Politics of Poverty

What’s the danger in climate-smart agriculture?

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Oxfam is working with rice grower cooperatives in Haiti's Artibonite River valley to help them improve their production and processing, and earn more for their crop. Kenia Lainé, 33, planted a demonstration plot using SRI practices and says a heavy rain in July destroyed other fields of rice but -- her plants were stronger and survived. Photo: Brett Eloff / Oxfam America

There are lots of critics of climate-smart agriculture (CSA), but the danger is not CSA itself but in leaving farmers out of any climate adaptation efforts.

Gina E. Castillo is the Agriculture Program Manager at Oxfam America and is on the steering committee of the African CSA Alliance.

The term “climate smart agriculture” (CSA) has been circulating in the development world for a couple of years, and in the process has gathered many supporters and critics. Just recently in fact, more than 350 civil society organizations called on decision-makers at both the United Nations and country-levels to “reject the dangerous rhetoric of climate smart agriculture.”  But why is CSA dangerous?

First, let’s start with how the concept is defined before we tackle why some believe it is “dangerous.” The U. N.’s Food and Agriculture Organization has played a catalytic role in CSA discussions. It defines CSA as an approach to sustainably increase agricultural productivity and incomes, adapt and build resilience to climate change, and reduce and/or remove greenhouse gas emissions, where possible.  Now, new concepts that enter development, tend to sprout new alliances and partnerships, sometimes with laudable aspirations of moving things from theory to practice, sometimes simply as a way of grabbing onto a new concept to further a “business as usual” agenda.

Critics argue that CSA and bodies like the Global Alliance for Climate-Smart Agriculture (GACSA) do little more than “green wash” the efforts of their largely corporate membership, which contribute greatly to greenhouse emissions, instead of overhauling the global food system. They accuse GACSA of lacking social and environmental safeguards as well as absence of monitoring and accountability mechanisms.  There is also concern that CSA will prioritize mitigation and carbon sequestration in soils over food security and adaptation to climate change. Overall, critics are genuinely concerned that CSA will do very little to address the worries and realities that resource poor farmers face daily.  Oxfam has added its voice to this chorus of GACSA critics.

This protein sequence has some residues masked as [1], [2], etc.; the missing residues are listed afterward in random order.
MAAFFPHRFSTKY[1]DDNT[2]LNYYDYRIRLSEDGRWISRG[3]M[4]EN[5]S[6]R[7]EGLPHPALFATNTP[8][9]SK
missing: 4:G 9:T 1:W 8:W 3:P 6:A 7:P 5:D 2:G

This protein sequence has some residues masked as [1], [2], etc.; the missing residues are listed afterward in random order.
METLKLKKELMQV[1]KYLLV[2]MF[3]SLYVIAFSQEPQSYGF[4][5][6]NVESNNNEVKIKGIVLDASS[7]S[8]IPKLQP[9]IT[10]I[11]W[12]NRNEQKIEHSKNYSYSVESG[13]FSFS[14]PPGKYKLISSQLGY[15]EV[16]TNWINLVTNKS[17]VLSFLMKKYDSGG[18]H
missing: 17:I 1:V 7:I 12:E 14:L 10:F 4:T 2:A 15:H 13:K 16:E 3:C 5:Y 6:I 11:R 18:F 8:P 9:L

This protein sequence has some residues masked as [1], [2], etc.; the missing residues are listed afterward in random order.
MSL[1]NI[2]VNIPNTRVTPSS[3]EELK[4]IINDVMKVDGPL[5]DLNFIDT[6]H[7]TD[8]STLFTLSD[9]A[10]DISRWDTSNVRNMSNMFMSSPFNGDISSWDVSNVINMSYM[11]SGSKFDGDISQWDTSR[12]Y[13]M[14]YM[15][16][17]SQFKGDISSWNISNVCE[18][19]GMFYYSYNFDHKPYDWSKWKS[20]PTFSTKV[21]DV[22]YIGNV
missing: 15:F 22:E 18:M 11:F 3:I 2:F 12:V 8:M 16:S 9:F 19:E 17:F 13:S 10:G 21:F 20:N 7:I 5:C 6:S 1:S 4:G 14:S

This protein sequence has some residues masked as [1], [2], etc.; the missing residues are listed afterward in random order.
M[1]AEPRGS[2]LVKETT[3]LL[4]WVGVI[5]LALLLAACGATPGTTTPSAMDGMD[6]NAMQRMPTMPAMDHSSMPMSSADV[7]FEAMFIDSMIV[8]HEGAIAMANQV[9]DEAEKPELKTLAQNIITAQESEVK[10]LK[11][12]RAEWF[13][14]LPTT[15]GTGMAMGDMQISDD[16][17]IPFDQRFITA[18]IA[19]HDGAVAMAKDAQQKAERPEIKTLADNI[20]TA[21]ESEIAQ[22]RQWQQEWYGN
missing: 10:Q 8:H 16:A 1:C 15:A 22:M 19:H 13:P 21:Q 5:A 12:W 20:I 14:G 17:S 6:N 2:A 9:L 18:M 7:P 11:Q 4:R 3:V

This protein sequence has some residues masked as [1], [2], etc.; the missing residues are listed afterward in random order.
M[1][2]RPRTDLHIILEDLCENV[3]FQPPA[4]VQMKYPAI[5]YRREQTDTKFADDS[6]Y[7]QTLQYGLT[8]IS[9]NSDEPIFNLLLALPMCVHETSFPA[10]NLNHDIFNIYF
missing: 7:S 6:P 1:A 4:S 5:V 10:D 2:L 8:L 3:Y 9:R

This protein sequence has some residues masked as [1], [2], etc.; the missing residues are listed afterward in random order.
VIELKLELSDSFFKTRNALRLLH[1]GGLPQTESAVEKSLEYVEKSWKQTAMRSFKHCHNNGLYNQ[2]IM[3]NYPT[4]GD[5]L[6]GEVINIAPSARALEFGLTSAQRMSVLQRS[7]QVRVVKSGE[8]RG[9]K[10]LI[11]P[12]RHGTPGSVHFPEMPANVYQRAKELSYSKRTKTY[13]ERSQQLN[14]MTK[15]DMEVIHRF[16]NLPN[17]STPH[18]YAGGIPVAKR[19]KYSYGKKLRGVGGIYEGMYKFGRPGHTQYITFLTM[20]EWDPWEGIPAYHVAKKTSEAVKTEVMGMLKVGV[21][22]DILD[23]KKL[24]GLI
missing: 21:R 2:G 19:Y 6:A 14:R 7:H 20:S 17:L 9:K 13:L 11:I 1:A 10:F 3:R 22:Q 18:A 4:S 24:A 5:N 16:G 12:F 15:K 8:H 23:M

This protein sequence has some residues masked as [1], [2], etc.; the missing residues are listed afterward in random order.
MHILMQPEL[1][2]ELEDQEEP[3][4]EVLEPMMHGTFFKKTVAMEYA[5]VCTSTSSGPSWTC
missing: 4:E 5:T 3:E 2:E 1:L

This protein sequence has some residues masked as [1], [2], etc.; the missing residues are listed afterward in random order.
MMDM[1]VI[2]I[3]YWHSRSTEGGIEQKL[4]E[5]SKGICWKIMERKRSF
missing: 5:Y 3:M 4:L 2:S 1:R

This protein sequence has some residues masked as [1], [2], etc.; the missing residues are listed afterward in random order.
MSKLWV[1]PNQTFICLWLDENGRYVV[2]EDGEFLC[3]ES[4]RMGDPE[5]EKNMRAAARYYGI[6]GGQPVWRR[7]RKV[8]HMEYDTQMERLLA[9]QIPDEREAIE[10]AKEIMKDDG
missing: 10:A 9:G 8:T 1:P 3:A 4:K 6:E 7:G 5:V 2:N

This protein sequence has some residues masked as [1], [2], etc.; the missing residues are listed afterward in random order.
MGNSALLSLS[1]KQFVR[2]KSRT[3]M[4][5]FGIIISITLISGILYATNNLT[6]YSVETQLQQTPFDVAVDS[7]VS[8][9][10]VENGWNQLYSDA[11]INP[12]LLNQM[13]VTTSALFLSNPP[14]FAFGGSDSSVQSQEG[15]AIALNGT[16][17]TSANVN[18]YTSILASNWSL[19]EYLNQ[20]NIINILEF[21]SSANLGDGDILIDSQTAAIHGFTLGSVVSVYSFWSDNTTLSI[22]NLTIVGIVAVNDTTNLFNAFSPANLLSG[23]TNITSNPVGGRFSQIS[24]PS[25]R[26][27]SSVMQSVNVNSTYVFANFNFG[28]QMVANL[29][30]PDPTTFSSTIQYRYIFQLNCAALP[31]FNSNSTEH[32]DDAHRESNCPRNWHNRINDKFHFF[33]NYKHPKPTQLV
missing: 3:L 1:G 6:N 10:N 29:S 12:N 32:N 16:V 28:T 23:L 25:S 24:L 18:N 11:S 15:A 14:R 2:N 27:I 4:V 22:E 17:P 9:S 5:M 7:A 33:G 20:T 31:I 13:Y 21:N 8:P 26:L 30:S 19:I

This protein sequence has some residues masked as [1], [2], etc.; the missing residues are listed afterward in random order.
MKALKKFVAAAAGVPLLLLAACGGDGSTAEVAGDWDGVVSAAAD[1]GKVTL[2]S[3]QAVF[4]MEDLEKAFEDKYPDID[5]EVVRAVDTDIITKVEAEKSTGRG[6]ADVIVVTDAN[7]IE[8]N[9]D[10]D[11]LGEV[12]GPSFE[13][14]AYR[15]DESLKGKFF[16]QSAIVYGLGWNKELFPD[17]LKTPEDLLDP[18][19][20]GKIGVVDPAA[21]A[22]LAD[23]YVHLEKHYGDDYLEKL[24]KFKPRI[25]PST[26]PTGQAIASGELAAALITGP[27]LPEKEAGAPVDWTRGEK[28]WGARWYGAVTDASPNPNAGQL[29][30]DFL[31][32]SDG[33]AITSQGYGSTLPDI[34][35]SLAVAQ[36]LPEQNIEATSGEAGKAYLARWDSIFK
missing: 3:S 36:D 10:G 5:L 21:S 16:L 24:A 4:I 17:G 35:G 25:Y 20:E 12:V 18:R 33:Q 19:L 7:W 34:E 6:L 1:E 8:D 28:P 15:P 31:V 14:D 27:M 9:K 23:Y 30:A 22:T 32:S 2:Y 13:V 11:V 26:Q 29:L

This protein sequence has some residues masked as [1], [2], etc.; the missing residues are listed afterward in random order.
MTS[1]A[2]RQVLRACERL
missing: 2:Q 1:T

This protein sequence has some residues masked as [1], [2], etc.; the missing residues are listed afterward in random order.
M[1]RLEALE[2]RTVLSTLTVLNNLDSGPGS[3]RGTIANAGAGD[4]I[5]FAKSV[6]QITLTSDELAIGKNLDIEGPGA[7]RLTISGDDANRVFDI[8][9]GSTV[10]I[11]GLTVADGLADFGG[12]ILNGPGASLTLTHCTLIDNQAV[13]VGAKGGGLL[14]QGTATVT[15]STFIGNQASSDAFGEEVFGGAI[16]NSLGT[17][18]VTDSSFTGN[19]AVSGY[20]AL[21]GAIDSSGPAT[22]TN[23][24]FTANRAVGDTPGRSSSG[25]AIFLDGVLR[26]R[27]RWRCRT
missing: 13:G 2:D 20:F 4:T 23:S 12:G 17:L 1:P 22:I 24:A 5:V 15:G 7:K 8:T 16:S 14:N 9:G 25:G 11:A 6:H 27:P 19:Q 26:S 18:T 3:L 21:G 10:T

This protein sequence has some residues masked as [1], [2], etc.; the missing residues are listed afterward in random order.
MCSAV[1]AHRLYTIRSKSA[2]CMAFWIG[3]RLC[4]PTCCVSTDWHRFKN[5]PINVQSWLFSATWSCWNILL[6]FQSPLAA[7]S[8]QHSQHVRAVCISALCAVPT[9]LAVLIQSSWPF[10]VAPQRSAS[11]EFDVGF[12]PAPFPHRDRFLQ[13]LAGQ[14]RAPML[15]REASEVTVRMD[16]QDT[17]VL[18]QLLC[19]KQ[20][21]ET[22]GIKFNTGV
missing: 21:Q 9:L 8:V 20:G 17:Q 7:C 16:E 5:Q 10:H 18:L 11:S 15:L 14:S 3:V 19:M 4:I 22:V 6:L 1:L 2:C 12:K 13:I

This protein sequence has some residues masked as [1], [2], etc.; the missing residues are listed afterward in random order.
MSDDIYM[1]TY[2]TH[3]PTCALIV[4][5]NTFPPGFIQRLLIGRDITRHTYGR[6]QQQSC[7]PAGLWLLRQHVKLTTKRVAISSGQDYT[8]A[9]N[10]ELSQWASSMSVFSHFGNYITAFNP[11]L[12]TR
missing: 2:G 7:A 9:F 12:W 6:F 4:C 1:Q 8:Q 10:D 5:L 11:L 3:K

But if CSA were to tackle the agricultural realities facing countries in an inclusive manner, aligned to political processes and institutions then it could in fact offer tangible benefits to farmers. I hope so and this is why I think, for now, the concept is worth defending.  This is also why, despite its criticism of the more global GACSA, Oxfam joined the African CSA Alliance.  We joined because it intends to partner directly with governments and other stakeholders including small-scale producers themselves in implementation. The Africa CSA Alliance grows out of, and is thus intended to contribute to, the Vision 25×25 commitment of African governments made at the 23rd African Union Summit to have at least 25 million households utilizing CSA practices by 2025.

As an implementation partnership which supports CSA practices at the community level, the Alliance has convened multi-stakeholder meetings in eight countries – Niger, Zambia, Malawi, Uganda, Kenya, Ethiopia and Tanzania – to discuss opportunities for scaling CSA practices. Through this partnership we hope to identify and advance a common vision of CSA that is context appropriate for African small-scale producers.

In this endeavor, we are not alone. A number of countries across Africa are taking steps to make their national agriculture investment plans and strategies “climate smart”. This process is being facilitated at the highest level by New Partnership for Africa’s Development as well as regional economic communities,  the Common Market for Eastern and Southern Africa and the Economic Community of West African States. Political commitment is what is needed to turn concepts into action.

But actual benefits will only come about if there is meaningful farmer engagement in designing CSA country programs. At a side event to the official Sustainable Development Goals meeting in New York on September 22, the African CSA Alliance organized a panel discussion where the president of Pan-African Farmers Organization, Mr. Theo de Jager put it bluntly: “Without farmers, CSA won’t fly!”  If this doesn’t happen then, whether we use a climate-smart agriculture framework or something else, it will all be empty rhetoric. That’s my fear.

 

EDITORS NOTE: The views expressed here are those of the author and do not necessarily reflect the official positions of Oxfam.

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